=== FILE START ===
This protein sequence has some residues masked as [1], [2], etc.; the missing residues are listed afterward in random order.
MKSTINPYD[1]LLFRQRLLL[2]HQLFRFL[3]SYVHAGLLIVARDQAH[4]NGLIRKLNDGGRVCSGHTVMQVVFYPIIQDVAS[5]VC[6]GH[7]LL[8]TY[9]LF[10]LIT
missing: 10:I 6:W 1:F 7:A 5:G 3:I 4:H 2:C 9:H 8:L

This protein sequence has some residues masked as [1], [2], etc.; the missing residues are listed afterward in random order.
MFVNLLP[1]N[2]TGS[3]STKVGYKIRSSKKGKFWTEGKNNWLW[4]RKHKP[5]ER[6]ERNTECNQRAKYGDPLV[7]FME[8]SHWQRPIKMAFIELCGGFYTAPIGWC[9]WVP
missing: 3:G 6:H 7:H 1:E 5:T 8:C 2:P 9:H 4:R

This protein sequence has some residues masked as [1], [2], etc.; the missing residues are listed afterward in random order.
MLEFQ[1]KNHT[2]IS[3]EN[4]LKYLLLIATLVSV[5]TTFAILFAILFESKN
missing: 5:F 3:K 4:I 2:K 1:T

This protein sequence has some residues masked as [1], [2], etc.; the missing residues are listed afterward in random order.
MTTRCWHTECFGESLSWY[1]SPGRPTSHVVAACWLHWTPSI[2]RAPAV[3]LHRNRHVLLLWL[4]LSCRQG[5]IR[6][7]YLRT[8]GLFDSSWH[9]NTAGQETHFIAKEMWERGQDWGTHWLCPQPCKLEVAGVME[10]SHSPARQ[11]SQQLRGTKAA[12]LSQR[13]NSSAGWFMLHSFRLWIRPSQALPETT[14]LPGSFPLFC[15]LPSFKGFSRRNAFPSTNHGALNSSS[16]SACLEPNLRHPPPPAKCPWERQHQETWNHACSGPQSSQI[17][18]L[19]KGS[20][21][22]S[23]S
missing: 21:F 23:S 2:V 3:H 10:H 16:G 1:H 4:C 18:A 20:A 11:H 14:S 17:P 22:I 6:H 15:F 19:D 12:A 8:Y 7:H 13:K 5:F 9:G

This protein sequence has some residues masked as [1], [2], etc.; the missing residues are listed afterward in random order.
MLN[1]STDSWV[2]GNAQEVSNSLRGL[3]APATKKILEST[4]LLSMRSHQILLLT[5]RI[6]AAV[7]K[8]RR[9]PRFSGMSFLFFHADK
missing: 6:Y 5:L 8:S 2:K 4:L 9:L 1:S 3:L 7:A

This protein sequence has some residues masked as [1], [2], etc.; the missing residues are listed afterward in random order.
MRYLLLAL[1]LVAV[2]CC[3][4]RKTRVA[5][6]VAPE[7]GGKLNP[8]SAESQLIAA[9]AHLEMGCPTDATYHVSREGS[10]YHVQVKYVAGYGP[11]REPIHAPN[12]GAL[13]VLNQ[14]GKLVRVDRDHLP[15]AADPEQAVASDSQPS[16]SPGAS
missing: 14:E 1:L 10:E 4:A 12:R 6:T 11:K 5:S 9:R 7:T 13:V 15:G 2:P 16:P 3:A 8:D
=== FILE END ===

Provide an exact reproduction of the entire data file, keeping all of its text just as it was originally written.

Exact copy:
This protein sequence has some residues masked as [1], [2], etc.; the missing residues are listed afterward in random order.
MKSTINPYD[1]LLFRQRLLL[2]HQLFRFL[3]SYVHAGLLIVARDQAH[4]NGLIRKLNDGGRVCSGHTVMQVVFYPIIQDVAS[5]VC[6]GH[7]LL[8]TY[9]LF[10]LIT
missing: 10:I 6:W 1:F 7:A 5:G 3:I 4:H 2:C 9:H 8:L

This protein sequence has some residues masked as [1], [2], etc.; the missing residues are listed afterward in random order.
MFVNLLP[1]N[2]TGS[3]STKVGYKIRSSKKGKFWTEGKNNWLW[4]RKHKP[5]ER[6]ERNTECNQRAKYGDPLV[7]FME[8]SHWQRPIKMAFIELCGGFYTAPIGWC[9]WVP
missing: 3:G 6:H 7:H 1:E 5:T 8:C 2:P 9:H 4:R

This protein sequence has some residues masked as [1], [2], etc.; the missing residues are listed afterward in random order.
MLEFQ[1]KNHT[2]IS[3]EN[4]LKYLLLIATLVSV[5]TTFAILFAILFESKN
missing: 5:F 3:K 4:I 2:K 1:T

This protein sequence has some residues masked as [1], [2], etc.; the missing residues are listed afterward in random order.
MTTRCWHTECFGESLSWY[1]SPGRPTSHVVAACWLHWTPSI[2]RAPAV[3]LHRNRHVLLLWL[4]LSCRQG[5]IR[6][7]YLRT[8]GLFDSSWH[9]NTAGQETHFIAKEMWERGQDWGTHWLCPQPCKLEVAGVME[10]SHSPARQ[11]SQQLRGTKAA[12]LSQR[13]NSSAGWFMLHSFRLWIRPSQALPETT[14]LPGSFPLFC[15]LPSFKGFSRRNAFPSTNHGALNSSS[16]SACLEPNLRHPPPPAKCPWERQHQETWNHACSGPQSSQI[17][18]L[19]KGS[20][21][22]S[23]S
missing: 21:F 23:S 2:V 3:H 10:H 16:G 1:H 4:C 18:A 20:A 11:H 14:S 17:P 22:I 6:H 15:F 19:D 12:A 8:Y 7:H 13:K 5:F 9:G

This protein sequence has some residues masked as [1], [2], etc.; the missing residues are listed afterward in random order.
MLN[1]STDSWV[2]GNAQEVSNSLRGL[3]APATKKILEST[4]LLSMRSHQILLLT[5]RI[6]AAV[7]K[8]RR[9]PRFSGMSFLFFHADK
missing: 6:Y 5:L 8:S 2:K 4:L 9:L 1:S 3:L 7:A

This protein sequence has some residues masked as [1], [2], etc.; the missing residues are listed afterward in random order.
MRYLLLAL[1]LVAV[2]CC[3][4]RKTRVA[5][6]VAPE[7]GGKLNP[8]SAESQLIAA[9]AHLEMGCPTDATYHVSREGS[10]YHVQVKYVAGYGP[11]REPIHAPN[12]GAL[13]VLNQ[14]GKLVRVDRDHLP[15]AADPEQAVASDSQPS[16]SPGAS
missing: 14:E 1:L 10:E 4:A 12:R 6:T 11:K 5:S 9:R 7:T 13:V 15:G 2:P 16:P 3:A 8:D